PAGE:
Dublin Chamber of Commerce speaks unto the nation… September 1, 2011Posted by WorldbyStorm in Economy, Irish Politics.
This weekend in the Sunday Business Post no end of fun to be had parsing out a contribution from Dublin Chamber of Commerce Chief Exec, Gina Quin, who offered the reader a long wish list from said organization and its members.
Some eyebrow raising stuff in there, and no mistake. Consider the following:
Unfortunately for businesses serving the domestic market, the lack of a government ‘business plan’ has citizens worrying rather than spending?
Really? I’d have thought, like many of us, that it was other factors… ah, here’s an outline of them…
‘Persistent unemployment above 14 per cent, pay cuts, higher tax and a series of variable rate rises in the last year – including a 0.25 per cent increase in the ECB base rate in April which affected tracker mortgages…’
And that’s taken from…the front page article by Jon Ihle of the same edition of the Sunday Business Post.
But Quin has identified different factors. Current expenditure being the first and foremost. And the €2.1 bn the government has already sought to save isn’t enough. Nope, Chambers ‘feels this should be closer to €2.5bn’. No reason is given as to why this should be. But ‘the primary issue’ is…
‘…reform of the public sector, focusing on the effectiveness of its delivery, pushing or exceeding the bounds fo the Croke Park Agreement. June’s progress report on the agreement was welcomed by the unions and why not? The agreement in effect rules out outsourcing public services and continues a flawed expenditure reform approach. Reform needs to focus on the effectiveness of public service delivery, which will require departments to not only know how much is spent but how much is bought.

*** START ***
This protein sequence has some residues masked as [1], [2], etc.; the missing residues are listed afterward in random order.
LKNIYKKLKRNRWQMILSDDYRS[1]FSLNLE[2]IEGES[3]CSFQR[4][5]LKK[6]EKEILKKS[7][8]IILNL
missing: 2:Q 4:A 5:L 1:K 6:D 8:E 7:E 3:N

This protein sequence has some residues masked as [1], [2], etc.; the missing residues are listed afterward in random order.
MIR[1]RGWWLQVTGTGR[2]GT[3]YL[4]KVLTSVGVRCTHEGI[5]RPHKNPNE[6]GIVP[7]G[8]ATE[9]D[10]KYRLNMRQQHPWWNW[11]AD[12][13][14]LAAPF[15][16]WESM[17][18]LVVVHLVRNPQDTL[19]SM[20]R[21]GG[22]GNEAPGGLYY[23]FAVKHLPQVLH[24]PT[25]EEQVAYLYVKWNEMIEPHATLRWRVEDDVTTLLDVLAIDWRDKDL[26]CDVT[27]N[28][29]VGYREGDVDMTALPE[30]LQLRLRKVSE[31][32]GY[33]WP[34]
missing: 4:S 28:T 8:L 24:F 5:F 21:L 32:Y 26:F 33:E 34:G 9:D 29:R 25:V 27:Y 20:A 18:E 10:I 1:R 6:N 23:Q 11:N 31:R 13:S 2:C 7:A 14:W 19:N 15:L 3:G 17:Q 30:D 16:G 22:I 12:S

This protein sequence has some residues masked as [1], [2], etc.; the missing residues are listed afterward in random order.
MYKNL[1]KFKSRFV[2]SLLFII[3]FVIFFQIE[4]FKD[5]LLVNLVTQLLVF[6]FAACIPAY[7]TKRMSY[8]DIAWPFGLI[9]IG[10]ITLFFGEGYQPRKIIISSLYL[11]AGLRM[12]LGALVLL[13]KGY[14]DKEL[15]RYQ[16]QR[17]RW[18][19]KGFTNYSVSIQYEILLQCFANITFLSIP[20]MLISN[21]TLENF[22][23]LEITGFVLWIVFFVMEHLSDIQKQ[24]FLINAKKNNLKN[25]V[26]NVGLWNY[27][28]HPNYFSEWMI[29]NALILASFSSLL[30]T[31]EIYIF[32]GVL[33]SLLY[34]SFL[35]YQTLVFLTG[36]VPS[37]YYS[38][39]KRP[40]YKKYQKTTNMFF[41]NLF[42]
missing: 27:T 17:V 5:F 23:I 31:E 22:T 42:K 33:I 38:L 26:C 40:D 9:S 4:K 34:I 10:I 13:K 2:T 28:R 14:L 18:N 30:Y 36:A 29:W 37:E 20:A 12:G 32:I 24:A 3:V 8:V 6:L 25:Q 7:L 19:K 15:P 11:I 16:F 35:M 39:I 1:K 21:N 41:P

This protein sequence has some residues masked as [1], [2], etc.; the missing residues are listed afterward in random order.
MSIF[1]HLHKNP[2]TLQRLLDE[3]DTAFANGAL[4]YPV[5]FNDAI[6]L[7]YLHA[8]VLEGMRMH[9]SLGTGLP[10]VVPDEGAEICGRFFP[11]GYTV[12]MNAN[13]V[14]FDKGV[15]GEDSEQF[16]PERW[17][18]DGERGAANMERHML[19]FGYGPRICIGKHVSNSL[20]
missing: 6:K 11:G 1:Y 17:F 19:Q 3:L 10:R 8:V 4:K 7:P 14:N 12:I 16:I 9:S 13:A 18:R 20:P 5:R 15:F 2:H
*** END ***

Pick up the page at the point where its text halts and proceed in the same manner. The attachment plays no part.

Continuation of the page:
Each department manager and public servant needs to demonstrate the linkage between resources and outputs against other options, such as outsourcing.’
And while we’re left pondering the track record of this gift from the state to the private sector, oops… I mean outsourcing, she’s onto another topic.
.. each local authority should be given a current spending reduction of 3 per cent per annum in addition to any cost saving measures that may already be underway.
She throws in the aside that ‘this approach has been effective for local authorities in England’ somewhat ignoring that we start from a much lower base of funding for local authorities than there.
And lest one be concerned that this might be problematic given that lower funding base, perhaps the following will be consoling. Or perhaps not…
A reduction in spend for local authorities does not necessarily mean a poorer output of services.
One has to admire the ‘not necessarily’. To some extent. But she continues:
‘It is possible to deliver the same quality of service at a reduced cost by exploring alternative options such as the outsourcing of local services.”
Now you might think that all this seems pretty aspirational given that exploring an alternative option is not the same as reaching a conclusion on its efficacy, but what’s odd is that Quin and DCC get it on the global level. They’re a lot less cheery about the reductions in capital expenditure and they’re clear in their wish for the state to step into the breach there.
That aside, to be honest it’s hard to see how any of the proposed measures if implemented will prevent many many more citizens from worrying rather than spending.